Safely Riding the Internet Highway
Editor's note: Here is another excellent white paper from Cees Links, GreenPeak CEO. Enjoy.
Learning how to drive the internet highway on the path to the Smart Home means rules, regulations and laws.
Compared to most of the world’s infrastructure, it is amazing how primitive and lawless the internet really is. Yes, the web is technically sophisticated but when trying to understand how it should be used and how it can benefit our lives, it is still a wild and unruly path, needing a great deal of growth and maturing.
When compared to our highway system – the learned knowledge of how we should travel on the internet highway, relatively, we are still in the horse and buggy days.
The world has experienced motor vehicles for about 100 years – compared to just only 20 years for web travel. It makes sense that highway users are more sophisticated and knowledgeable about how to travel the asphalt and metal highway compared to the digital highways in the cloud.
To be efficient, useful and safe, societies worldwide have developed customs, rules and regulations to ensure that we don’t get run over and injured as we travel from one location to another. It makes sense that the same kinds of rules and customs should apply to traveling the internet – especially from a privacy and security perspective. Those using the web need to learn the rules of the road. What not to do and where not to go.
When I say learn I do not mean to simply learn how to browse the internet – what I mean is the collective education that we need to comprehend the concept of the internet, just as we learned a lot in the last 200 years about the concept of the car. Although the car may have gradually developed from a traditional horse pulled carriage, today there is very little that resembles its origins. The same will occur with today’s internet. In 20 years from now, traveling the web will be a lot different than it is today.
Although the first primitive “auto-mobiles” appeared maybe a couple hundred years ago, the real acceleration of car technologies occurred about 125 years ago. This development changed the way we live our lives today. Not only did it create a complex and worldwide automotive manufacturing industry, but it also gave birth to a cornucopia of associated industries and infrastructures. For example:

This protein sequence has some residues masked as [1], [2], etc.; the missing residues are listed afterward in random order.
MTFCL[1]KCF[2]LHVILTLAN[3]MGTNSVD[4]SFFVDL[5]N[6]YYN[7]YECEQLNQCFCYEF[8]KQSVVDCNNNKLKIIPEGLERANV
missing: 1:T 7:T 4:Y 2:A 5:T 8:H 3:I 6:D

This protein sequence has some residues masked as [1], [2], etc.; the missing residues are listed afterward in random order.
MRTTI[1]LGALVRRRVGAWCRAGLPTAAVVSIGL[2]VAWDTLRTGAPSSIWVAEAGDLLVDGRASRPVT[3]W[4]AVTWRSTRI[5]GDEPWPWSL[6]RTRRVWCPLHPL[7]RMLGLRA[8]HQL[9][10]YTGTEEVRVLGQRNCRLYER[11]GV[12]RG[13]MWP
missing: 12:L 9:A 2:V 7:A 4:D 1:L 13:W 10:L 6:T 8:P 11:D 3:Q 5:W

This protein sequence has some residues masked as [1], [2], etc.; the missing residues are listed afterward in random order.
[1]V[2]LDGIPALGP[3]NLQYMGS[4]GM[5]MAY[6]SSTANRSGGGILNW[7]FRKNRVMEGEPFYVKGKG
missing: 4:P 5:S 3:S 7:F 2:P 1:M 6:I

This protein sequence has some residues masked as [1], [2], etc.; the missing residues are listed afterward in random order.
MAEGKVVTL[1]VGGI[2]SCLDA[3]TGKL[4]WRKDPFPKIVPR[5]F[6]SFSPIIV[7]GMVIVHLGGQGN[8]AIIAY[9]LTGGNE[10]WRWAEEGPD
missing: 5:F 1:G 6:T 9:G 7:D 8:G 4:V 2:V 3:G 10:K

- Infrastructure. To service the world of the car, today we have major transcontinental highways, bridges that cross major rivers and seas, tunnels that go under water and through mountains, etc. We can travel around large portions of the world with our cars and without much worry. This infra-structure includes highway signs, advertising billboards, truck stops, motels and many other industries that have evolved to service the needs of the driver.
- Suppliers. Of course, we cannot forget the petrochemical industry. Without the need for fuel to power our vehicles, the oil industry as we know it today would not exist. This includes gasoline stations on nearly every highway exit, fuel shipping fleets and noisy, dirty refinery complexes to convert crude into fuel, as well as entire nation-states that only owe their financial existence to the need for gasoline to power our cars.
- Legislation. Although somewhat different from country to country (for instance what is the ‘right side’ on the road to drive on), largely around the world there is a consistent set of rules that have been developed on how to safely drive and operate a car.
- Enforcement. With all the rules put in place there is also a mechanism for compliance and rule enforcing, embedded in the larger legal structure of a country – including traffic police, or getting a speeding ticket.
- Training. Although also different from country to country, it is common that someone needs to go through driving lessons and an exam to obtain a license for driving, before legally allowed to drive – and in today’s traffic, for sure these lessons are helpful!
- Insurance. With the increase in the speed of the cars in most countries it is now required to have a liability insurance to drive a car. A large insurance industry has been built up around this, including discounts for safe driving, etc.
- A “standardized” Operator interface. Isn’t it wonderful that a traveler can fly from one country to another – visiting a place he or she has never set foot in, and be able to rent a vehicle at the airport and then be able to safely drive it around that destination? The operating interface for cars has become relatively standard. A steering wheel, accelerator, brakes – no matter what kind of car you rent, compact to luxury, and no matter where you drive, you can usually operate the car without having to take a training class or hire a consultant.